The Dojo Comedy (Socially Distant) Film Festival
“How about a film festival?”
The annual (and this year, virtual) Dojo Comedy “State of the Union” meeting was coming to an end. Its participants were brainstorming ways to keep the small comedy theater’s programming going during social distancing.
Drawing on her experience in the 48 hour film festival, Nicole was thinking about video as a good form of online content. Participants could shoot videos in the comfort of their own homes, the judges panel could do their jobs remotely, and the videos could be uploaded to YouTube.
“Go with it,” said Murphy, Dojo Comedy’s owner and founder.
Nicole laid out the rules. Teams had ten days to film their projects, they must be longer than one minute but shorter than six minutes, and must include a predetermined prop (a toothbrush). She assembled a judging panel, whose experience ranged from film review web editor to film major to “Movie Pass super-user (RIP).” She then published news of the contest, the FAQs, and waited for the video submissions to trickle in.
When 12 teams submitted videos for the film festival, she was “absolutely thrilled.” The videos range in style and category from documentary (Demon Cat) to French New Wave (Aperol Spritz) to topical spoof (Ferris Bueller’s Day In).
She knew she needed to do something big to commemorate such a creative commune. And what’s a film festival without an awards show?
“It’s a fun way to play with digital content and poke fun at some of the tropes of awards ceremonies,” explained Nicole. Plus, it was a reason to convene, in a socially distant way, and provide some of the camaraderie that Dojo Comedy provides for D.C.’s comedy community.
People started talking about it. The fashion rumors took flight. “Who are you wearing?” Nicole wanted to meet the moment, so she emceed the event in pearls and an elegant gown (and in front of an old-timey theater backdrop). But would she be the only one to dress up? Never missing the opportunity to satirize (or have a little creative fun from their apartments), the comedy people rallied around her—all in their evening finest.
The run of show was true to form. There was an opening monologue with a “non-roast.” Then clips from every submission, accompanied by blurbs from the judge’s panel.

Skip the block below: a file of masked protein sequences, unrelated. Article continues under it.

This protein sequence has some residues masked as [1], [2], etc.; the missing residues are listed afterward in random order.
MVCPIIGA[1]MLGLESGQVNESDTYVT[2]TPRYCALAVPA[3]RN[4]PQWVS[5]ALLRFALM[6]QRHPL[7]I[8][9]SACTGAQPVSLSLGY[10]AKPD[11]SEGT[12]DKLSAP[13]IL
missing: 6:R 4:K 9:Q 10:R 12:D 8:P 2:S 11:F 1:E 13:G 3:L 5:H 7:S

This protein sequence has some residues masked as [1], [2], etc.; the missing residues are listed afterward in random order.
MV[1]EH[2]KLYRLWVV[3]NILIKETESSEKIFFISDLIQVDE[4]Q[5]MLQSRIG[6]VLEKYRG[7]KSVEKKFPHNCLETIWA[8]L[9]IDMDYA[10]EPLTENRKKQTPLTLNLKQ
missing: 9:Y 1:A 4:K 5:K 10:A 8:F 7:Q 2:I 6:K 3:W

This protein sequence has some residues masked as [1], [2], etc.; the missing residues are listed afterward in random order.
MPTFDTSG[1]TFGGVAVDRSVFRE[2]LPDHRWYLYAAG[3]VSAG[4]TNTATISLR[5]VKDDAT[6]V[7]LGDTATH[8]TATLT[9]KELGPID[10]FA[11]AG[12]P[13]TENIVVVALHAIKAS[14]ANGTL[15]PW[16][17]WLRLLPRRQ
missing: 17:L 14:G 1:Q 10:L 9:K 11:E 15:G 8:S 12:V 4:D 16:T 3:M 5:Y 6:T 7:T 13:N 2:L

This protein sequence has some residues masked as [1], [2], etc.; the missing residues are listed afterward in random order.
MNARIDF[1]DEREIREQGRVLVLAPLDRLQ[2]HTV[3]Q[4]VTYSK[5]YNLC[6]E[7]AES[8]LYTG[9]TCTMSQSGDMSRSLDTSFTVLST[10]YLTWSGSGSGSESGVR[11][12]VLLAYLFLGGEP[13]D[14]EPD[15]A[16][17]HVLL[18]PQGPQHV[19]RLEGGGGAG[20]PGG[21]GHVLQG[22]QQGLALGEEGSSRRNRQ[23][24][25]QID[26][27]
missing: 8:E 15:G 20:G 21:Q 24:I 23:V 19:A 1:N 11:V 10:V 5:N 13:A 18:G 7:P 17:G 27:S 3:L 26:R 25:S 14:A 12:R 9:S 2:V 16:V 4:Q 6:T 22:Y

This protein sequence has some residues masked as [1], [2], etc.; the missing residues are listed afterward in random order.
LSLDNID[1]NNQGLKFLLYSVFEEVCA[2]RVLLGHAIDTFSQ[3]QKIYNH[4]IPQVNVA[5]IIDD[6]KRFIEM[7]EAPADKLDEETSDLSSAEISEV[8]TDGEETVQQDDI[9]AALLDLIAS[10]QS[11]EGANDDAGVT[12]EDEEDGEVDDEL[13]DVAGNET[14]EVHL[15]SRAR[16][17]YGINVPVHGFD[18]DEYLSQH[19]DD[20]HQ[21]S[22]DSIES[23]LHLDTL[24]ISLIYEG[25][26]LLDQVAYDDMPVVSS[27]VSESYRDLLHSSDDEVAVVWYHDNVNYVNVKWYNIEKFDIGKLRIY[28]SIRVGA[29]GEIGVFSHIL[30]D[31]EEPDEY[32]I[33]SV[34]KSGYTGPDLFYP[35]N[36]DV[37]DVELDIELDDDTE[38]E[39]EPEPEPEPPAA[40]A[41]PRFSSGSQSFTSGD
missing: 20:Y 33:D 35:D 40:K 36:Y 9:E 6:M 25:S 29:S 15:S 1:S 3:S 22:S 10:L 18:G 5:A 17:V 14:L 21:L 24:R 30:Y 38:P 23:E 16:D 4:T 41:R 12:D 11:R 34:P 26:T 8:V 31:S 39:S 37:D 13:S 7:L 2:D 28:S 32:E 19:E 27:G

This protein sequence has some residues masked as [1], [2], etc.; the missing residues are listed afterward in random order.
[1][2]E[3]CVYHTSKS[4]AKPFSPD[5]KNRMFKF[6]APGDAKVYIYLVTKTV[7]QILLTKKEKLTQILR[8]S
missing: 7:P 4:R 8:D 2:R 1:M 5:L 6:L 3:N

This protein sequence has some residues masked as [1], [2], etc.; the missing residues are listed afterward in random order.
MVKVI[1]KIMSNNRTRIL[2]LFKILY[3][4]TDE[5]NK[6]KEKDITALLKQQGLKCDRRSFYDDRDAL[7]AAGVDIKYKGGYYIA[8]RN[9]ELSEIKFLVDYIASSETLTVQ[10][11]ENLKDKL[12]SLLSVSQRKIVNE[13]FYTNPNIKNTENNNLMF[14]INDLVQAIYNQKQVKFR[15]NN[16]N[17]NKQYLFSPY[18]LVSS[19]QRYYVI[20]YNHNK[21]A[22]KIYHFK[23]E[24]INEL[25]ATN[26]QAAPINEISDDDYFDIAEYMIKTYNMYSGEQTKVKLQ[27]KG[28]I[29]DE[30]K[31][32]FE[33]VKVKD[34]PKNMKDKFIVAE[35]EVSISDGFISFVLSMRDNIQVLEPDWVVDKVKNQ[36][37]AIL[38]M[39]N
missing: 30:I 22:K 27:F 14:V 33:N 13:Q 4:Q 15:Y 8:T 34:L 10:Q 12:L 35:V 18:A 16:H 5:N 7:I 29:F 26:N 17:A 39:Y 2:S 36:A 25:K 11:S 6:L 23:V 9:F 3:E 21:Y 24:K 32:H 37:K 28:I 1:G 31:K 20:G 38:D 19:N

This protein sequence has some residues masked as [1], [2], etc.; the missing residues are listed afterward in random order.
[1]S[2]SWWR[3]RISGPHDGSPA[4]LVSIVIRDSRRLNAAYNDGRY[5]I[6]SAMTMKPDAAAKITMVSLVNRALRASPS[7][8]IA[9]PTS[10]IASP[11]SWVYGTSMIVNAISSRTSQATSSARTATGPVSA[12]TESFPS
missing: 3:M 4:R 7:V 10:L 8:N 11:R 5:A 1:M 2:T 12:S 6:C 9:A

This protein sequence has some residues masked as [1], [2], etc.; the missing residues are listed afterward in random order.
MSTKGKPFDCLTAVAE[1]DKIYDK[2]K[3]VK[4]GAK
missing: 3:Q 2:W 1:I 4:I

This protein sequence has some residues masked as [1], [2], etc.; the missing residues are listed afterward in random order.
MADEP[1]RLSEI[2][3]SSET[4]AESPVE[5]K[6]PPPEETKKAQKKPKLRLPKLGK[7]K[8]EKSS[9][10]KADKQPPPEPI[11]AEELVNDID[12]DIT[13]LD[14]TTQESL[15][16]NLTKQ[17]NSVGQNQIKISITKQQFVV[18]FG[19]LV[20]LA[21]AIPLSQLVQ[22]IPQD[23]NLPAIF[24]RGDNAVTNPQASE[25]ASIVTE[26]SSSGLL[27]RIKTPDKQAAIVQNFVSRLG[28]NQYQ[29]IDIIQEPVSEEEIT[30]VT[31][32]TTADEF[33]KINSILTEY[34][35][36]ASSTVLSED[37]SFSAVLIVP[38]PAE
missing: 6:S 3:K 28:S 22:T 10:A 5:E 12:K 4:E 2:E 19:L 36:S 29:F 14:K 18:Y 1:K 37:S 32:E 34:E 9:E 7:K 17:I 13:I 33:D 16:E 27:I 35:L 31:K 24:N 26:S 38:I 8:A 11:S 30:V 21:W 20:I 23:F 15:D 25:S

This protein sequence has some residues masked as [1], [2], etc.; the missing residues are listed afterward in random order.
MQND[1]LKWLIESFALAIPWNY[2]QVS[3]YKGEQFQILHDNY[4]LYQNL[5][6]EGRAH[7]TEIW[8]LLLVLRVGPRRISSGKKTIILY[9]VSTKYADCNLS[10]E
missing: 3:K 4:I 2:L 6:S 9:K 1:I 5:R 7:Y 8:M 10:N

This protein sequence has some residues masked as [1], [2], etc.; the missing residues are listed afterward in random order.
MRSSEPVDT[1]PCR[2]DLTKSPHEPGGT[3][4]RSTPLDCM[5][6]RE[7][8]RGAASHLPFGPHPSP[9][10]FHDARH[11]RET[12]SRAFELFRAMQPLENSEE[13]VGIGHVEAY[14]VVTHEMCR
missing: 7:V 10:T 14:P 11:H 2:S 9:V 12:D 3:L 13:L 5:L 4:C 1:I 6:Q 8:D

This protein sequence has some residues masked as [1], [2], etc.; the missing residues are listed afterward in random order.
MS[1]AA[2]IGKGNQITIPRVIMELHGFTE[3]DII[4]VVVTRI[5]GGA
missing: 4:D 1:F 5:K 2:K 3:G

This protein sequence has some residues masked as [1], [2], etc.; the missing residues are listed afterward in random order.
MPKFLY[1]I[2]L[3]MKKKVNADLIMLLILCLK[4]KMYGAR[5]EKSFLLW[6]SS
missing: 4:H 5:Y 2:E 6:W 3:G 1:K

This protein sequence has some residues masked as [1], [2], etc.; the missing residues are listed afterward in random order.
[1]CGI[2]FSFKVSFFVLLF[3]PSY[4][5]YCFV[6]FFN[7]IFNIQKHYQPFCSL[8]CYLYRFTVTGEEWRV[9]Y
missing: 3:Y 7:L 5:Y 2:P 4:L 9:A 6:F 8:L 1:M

To bring a little levity to the programming, there was an “In Memoriam” section that aimed to capture the quarantine zeitgeist, played with deep classic music and paired with appropriate GIFs, including, “Fighting bros for tables at Midlands,” “the whole concept of bedtime,” and “that magic feeling you get on a Friday night when you’re driving through the city heading towards Dojo.” It uplifted many socially distant spirits.
And finally, Nicole handed the mic to Kristina, coach of Dojo Comedy’s House Ensemble Maple Sunday (who shared inspirational quotes from filmmakers, such as, “It’s really cool to make a movie that turned out to be the biggest movie of the year,” from Michael Bay), to announce… drum roll please... the Dojo Comedy Film Festival’s Best Film… “Love Yourself,” by Adrienne Picciotto and Turner Meeks.
With no end in sight for social distancing, Dojo Comedy is trudging forward, and using the success of the Dojo Comedy Film Festival as a rubric for future programming. “We loved the Dojo Film Festival as a way to engage creatively with our community. We'd love to do it again!” said Murphy, the club’s owner and founder.
The spirit of improv and sketch comedy actively opposes competition. It’s about encouraging participation, not ranking it. Still, through her awards program, Nicole found a way to make the Dojo Comedy Film Festival both alluring and inclusive. Even if there were some winners, the biggest prize in this time of social distance — a condition so hard on live performers — was community.
View all the films submitted to the Dojo Comedy Film Festival: